But then one day, a lamp arrives and the table is stunned. Emerald green glass – is this a banker’s lamp? It has curves and drama, and the table can just see what a sexy glow it would lend. A strong pairing. And it’s an antique – it’s been used, it has a story, just like the table. It’s seen some things, you know? This may be the lamp.

But there is one problem. The bulb is missing. And it’s a very unusual bulb, you see – you cannot just order one on Amazon, particularly not if you are a table (no thumbs). But the lamp stays – The Owner can’t give it up, to the table’s relief. One day the bulb might turn up. And just the very idea of the glow of that green shade keeps the table enthralled. And in the meantime, she looks so nice sitting here.

The table is enthralled, but occasionally enraged. This lamp makes everything a little harder than it was before – the basic beige shade never fussed this way. The striped shade was never this demanding! The green glass lamp has so many questions. She is unpredictable at times.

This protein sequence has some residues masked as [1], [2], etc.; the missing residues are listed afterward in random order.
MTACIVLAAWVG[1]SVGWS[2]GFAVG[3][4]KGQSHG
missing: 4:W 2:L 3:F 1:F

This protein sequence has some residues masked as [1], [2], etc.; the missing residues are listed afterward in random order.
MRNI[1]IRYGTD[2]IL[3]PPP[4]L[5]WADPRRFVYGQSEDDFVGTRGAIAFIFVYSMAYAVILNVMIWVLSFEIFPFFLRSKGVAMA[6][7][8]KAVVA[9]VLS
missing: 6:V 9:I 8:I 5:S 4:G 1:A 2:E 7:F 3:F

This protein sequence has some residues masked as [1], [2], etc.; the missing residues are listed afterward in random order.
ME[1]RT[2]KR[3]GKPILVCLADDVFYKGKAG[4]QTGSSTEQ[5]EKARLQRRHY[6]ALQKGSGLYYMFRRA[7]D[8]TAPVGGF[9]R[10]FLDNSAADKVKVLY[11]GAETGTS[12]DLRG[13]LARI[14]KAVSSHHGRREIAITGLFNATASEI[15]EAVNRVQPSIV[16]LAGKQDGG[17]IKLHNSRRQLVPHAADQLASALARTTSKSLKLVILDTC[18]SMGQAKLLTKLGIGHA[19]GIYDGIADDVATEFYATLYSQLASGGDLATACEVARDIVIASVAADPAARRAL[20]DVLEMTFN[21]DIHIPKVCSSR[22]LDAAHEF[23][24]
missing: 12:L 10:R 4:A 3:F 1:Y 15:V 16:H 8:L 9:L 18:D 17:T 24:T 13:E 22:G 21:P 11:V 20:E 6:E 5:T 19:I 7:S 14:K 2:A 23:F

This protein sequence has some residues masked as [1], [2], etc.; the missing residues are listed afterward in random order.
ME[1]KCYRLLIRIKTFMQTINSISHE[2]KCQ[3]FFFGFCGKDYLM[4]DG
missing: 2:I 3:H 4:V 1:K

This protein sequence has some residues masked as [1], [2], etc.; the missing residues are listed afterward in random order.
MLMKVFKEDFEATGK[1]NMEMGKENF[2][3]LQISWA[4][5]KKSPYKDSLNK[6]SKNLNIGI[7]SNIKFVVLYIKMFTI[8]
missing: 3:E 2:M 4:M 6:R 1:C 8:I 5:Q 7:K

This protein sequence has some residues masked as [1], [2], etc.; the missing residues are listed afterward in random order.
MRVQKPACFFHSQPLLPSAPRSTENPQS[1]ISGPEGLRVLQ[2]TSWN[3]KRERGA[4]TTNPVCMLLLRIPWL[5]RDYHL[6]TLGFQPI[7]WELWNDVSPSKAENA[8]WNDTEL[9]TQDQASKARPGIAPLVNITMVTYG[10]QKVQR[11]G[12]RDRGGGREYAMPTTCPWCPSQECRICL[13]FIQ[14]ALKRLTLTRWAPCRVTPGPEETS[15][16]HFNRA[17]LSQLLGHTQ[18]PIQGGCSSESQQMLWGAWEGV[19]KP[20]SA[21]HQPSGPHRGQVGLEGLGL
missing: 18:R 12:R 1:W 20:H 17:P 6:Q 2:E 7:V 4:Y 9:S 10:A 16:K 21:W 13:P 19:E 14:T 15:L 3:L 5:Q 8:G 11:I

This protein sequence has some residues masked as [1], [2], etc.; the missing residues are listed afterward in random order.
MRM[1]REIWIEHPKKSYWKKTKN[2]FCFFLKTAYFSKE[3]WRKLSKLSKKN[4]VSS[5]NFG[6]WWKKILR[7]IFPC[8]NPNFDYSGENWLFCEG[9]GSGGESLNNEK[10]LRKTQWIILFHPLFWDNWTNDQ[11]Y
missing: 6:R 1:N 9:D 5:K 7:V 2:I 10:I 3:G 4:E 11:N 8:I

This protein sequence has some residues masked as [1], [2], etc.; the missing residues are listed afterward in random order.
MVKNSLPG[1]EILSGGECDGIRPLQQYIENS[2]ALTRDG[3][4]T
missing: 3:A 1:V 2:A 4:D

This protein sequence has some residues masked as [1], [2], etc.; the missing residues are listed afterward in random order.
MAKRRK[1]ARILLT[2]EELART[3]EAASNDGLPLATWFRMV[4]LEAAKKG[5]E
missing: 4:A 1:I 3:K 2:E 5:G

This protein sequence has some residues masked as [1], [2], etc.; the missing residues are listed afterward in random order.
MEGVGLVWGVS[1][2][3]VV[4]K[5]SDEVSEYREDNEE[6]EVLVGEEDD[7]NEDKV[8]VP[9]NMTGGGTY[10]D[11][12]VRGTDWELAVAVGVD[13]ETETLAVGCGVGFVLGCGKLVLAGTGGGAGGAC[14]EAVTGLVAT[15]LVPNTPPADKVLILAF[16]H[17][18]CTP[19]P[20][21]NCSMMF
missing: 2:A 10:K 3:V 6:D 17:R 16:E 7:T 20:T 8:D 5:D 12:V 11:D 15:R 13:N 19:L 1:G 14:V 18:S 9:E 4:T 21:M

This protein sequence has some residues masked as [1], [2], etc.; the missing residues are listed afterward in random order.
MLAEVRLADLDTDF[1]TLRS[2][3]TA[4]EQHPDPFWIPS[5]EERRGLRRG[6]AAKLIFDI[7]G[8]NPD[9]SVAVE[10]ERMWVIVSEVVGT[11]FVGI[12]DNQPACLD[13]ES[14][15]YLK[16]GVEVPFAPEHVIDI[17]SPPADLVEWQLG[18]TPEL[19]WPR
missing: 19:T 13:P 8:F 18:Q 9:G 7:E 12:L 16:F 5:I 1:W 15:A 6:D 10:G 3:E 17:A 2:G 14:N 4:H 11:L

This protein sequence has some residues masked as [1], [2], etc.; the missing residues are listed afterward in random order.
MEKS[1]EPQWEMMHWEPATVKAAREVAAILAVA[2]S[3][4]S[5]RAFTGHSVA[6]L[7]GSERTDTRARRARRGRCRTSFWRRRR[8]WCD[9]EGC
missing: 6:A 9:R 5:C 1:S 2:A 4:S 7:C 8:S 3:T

Occasionally, the lamp slides off the table. Could it be that the warped supports – which were always so well hidden before – throw her off balance? The table can see a chip developing on a corner of her green glass. Damaged goods. Maybe she is repelled by the table’s scent – furniture polish, but also cigarette smoke. Maybe it’s just too high up here and she feels unsafe? Occasionally the lamp runs away to another spot in the house. But she seems to migrate back. She clearly wants to be here. And let’s be honest, the table is not going to change.